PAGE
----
MAC Guise Pigment ($32.00 for 0.07 oz.) is described as a “frosty grey.” It’s more like a bright silver with a part-frost, part-metallic finish. What’s noteworthy about the color is that it doesn’t lean cool, it’s more of a neutral silver. It was fairly pigmented when used dry and more metallic and opaque when applied wet. The texture is much chunkier compared to Deceit, and I did experience some fall out when an hour after it was applied to the eyelid. MAC Misty is a bit darker and cooler-toned. It’s smoother and grayer than Bobbi Brown Tinsel. I didn’t find anything exactly like it.

Like the blush in this collection, MAC is again squeezing you on both ends: a full-size pigment contains 0.15 oz. and retails for $20.00 each (and they already reduced the amount of all full-size pigments across the board a year or two ago). The packaging looks sleek, but it’s a bit messy. Guise had loose pigment all over the exterior packaging and inner lip upon arrival–I hadn’t even opened it yet! These are entirely plastic, too; there’s no heft from the metal compact like there is with the blush. On the upside, most other high-end brands that have similar loose products typically give around this amount of product (e.g. Illamasqua Pure Pigment is $24.00/0.04 oz. and Make Up For Ever Star Powder is $19.00/0.09 oz.).

MAC actually describes the formula as having ingredients that help it adhere to the skin so it is long-lasting. Pigments are best when combined with other products, whether it’s simply water or more like MAC Mixing Medium, to adhere to skin. I get decent wear out of pigments without a base (six to eight hours, then there is minor fading and at times, subtle creasing), but I would recommend using a base or mixing them with an adhesive base product like Mixing Medium. Guise did have some fall out when applied dry, because of the chunkier texture and sparkle.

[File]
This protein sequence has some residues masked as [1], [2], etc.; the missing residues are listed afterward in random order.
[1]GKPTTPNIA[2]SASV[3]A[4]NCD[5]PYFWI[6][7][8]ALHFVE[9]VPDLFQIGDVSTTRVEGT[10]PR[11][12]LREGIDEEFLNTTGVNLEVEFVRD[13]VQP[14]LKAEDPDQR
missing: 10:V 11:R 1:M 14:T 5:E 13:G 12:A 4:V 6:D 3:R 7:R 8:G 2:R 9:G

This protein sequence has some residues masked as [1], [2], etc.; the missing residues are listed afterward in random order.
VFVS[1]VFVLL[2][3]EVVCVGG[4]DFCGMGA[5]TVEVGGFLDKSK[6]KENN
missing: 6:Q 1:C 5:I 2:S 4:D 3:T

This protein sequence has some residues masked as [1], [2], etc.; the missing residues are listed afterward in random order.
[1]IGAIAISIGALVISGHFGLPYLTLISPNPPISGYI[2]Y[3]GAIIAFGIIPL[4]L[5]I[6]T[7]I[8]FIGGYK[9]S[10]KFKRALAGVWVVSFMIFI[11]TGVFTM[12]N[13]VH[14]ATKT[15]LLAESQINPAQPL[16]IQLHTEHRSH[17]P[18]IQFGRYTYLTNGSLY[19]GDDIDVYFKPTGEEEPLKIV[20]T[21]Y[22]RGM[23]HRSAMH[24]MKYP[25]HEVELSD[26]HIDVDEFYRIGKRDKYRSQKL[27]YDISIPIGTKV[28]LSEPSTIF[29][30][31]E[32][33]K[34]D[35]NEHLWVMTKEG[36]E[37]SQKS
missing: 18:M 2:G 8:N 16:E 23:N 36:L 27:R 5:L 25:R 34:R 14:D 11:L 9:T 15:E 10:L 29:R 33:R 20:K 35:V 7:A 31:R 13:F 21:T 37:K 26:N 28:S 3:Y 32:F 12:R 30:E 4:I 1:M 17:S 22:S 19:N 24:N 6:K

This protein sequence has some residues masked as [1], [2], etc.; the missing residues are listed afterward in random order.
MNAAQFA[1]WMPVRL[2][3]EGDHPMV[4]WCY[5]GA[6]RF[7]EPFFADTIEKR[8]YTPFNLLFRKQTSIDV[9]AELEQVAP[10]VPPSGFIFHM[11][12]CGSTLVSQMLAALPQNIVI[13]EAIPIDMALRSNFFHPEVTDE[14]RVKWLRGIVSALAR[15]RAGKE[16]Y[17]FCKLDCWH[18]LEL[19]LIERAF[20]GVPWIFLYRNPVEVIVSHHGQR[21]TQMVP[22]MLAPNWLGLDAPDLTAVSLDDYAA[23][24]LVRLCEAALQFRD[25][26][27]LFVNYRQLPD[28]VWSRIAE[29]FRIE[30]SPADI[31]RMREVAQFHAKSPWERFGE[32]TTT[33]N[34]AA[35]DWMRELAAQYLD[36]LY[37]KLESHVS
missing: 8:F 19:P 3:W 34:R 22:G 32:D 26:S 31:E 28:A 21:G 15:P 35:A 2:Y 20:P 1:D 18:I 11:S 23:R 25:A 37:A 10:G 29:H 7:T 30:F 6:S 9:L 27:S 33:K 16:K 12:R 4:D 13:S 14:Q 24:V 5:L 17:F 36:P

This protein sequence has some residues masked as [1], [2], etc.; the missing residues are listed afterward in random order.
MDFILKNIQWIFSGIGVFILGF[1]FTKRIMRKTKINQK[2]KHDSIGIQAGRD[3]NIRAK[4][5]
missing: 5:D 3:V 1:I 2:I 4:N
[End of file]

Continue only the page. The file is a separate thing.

MAC Pigment Guise
Guise
Guise
8
Product
9
Pigmentation
8
Texture
8
Longevity
4
Application
82%
Total

See more photos & swatches!

Making Skincare Affordable: Neutrogena Fresh Foaming Cleanser

By Laura, 40s, New York, Skincare Contributor

Laura “came of age” in the 80s, so she considers a survivor of some very disturbing fashion and makeup trends, like shoulder pads, acid-washed jeans worn unironically, streaky blush, and thick eyeliner that we softened with a lighter before putting it on–don’t even get her started on what women wore to the gym in those days! She now works in a more conservative field, and she’ll get an odd look or two if she wears crackle nail polish (and she expects we’ll look back on that trend with the same disbelief we now reserve for horizontally-striped leg warmers).


Making Skincare Affordable: Neutrogena Fresh Foaming Cleanser

One thing I find difficult about my middle-aged skin is that it doesn’t tolerate rough treatment as well as it did when I was in my 20s and 30s. I used to be able to stay out late, fall into bed leaving all my makeup on when I slept, and wake up with nothing worse than a wee bit of puffiness under my eyes, if that. Not anymore. Now, if I want to skin to look presentable at work in the morning, not only do I have to be a lot more careful about my diet, but I also have to be absolutely fastidious in making sure I care properly for my skin before I go to bed.

Still, despite my having to take a few more minutes in my bedtime routine than I used to, my skincare routine is pretty simple, and I’ve developed one habit that might surprise some people: I don’t use a lot of department store skin-care products. I’ve found after many years of trial and error (more than I care to admit!) that while expense isn’t necessarily inversely proportional to effectiveness, my skin does not necessarily look any better when I spend more money on it.